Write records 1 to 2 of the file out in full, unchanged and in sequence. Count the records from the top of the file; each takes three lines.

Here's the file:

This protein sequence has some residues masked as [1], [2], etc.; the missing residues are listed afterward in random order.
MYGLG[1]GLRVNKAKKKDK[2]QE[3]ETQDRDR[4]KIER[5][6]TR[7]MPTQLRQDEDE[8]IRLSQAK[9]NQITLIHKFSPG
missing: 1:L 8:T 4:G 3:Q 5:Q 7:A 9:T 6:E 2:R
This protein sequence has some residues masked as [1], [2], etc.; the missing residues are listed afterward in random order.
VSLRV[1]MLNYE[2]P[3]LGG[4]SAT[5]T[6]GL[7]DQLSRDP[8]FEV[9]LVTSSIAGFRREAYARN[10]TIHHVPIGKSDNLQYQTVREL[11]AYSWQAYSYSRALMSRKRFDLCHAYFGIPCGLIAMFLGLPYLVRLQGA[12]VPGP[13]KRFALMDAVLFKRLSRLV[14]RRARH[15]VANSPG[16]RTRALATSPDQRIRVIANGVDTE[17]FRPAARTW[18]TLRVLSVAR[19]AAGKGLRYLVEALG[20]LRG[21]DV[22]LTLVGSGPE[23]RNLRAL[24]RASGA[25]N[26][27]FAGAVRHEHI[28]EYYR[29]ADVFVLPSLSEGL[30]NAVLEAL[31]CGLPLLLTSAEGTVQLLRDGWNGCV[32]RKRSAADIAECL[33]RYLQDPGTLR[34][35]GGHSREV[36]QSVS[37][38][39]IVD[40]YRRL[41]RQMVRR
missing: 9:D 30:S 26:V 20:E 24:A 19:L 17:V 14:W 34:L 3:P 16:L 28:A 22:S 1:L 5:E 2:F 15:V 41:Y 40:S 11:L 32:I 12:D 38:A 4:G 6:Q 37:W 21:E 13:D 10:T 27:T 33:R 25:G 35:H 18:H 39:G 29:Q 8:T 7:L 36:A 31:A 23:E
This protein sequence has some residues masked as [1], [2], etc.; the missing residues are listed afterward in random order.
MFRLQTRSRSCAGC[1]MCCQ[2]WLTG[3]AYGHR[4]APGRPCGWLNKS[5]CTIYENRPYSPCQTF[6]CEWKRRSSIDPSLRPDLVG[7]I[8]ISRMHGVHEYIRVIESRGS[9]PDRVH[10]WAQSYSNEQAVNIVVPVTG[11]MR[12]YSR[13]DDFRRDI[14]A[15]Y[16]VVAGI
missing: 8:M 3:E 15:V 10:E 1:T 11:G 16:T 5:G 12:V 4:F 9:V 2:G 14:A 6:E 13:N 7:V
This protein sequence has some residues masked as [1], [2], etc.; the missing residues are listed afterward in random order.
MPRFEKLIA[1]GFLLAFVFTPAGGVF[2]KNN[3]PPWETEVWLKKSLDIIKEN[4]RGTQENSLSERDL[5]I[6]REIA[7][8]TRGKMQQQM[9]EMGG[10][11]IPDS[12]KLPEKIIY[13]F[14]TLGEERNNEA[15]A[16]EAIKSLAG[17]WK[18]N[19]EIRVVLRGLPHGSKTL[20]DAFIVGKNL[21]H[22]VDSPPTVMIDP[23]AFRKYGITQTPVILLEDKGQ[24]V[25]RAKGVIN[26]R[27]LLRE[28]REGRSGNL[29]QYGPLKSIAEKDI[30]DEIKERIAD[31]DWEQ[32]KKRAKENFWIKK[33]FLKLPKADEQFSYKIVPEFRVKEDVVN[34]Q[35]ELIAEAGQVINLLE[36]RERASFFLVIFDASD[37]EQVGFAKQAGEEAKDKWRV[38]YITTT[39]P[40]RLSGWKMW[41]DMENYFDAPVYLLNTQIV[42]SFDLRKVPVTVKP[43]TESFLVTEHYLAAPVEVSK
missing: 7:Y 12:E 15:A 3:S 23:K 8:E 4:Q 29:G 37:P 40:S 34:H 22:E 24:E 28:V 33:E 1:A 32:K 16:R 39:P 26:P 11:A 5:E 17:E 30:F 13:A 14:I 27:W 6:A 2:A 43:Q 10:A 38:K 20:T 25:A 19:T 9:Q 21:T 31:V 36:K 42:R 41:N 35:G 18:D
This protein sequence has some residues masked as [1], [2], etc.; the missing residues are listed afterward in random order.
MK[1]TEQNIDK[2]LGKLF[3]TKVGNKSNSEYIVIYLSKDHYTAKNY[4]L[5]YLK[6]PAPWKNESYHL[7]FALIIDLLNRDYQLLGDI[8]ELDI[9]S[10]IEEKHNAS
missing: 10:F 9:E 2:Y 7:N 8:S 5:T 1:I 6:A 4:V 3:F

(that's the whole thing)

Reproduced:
This protein sequence has some residues masked as [1], [2], etc.; the missing residues are listed afterward in random order.
MYGLG[1]GLRVNKAKKKDK[2]QE[3]ETQDRDR[4]KIER[5][6]TR[7]MPTQLRQDEDE[8]IRLSQAK[9]NQITLIHKFSPG
missing: 1:L 8:T 4:G 3:Q 5:Q 7:A 9:T 6:E 2:R
This protein sequence has some residues masked as [1], [2], etc.; the missing residues are listed afterward in random order.
VSLRV[1]MLNYE[2]P[3]LGG[4]SAT[5]T[6]GL[7]DQLSRDP[8]FEV[9]LVTSSIAGFRREAYARN[10]TIHHVPIGKSDNLQYQTVREL[11]AYSWQAYSYSRALMSRKRFDLCHAYFGIPCGLIAMFLGLPYLVRLQGA[12]VPGP[13]KRFALMDAVLFKRLSRLV[14]RRARH[15]VANSPG[16]RTRALATSPDQRIRVIANGVDTE[17]FRPAARTW[18]TLRVLSVAR[19]AAGKGLRYLVEALG[20]LRG[21]DV[22]LTLVGSGPE[23]RNLRAL[24]RASGA[25]N[26][27]FAGAVRHEHI[28]EYYR[29]ADVFVLPSLSEGL[30]NAVLEAL[31]CGLPLLLTSAEGTVQLLRDGWNGCV[32]RKRSAADIAECL[33]RYLQDPGTLR[34][35]GGHSREV[36]QSVS[37][38][39]IVD[40]YRRL[41]RQMVRR
missing: 9:D 30:S 26:V 20:E 24:A 19:L 17:V 14:W 34:L 3:P 16:L 28:A 22:S 1:L 5:E 2:F 15:V 41:Y 40:S 11:L 32:I 12:D 38:A 4:G 6:Q 37:W 21:E 13:D 10:T 27:T 33:R 25:G 35:H 18:H 39:G 29:Q 8:T 7:L 36:A 31:A 23:E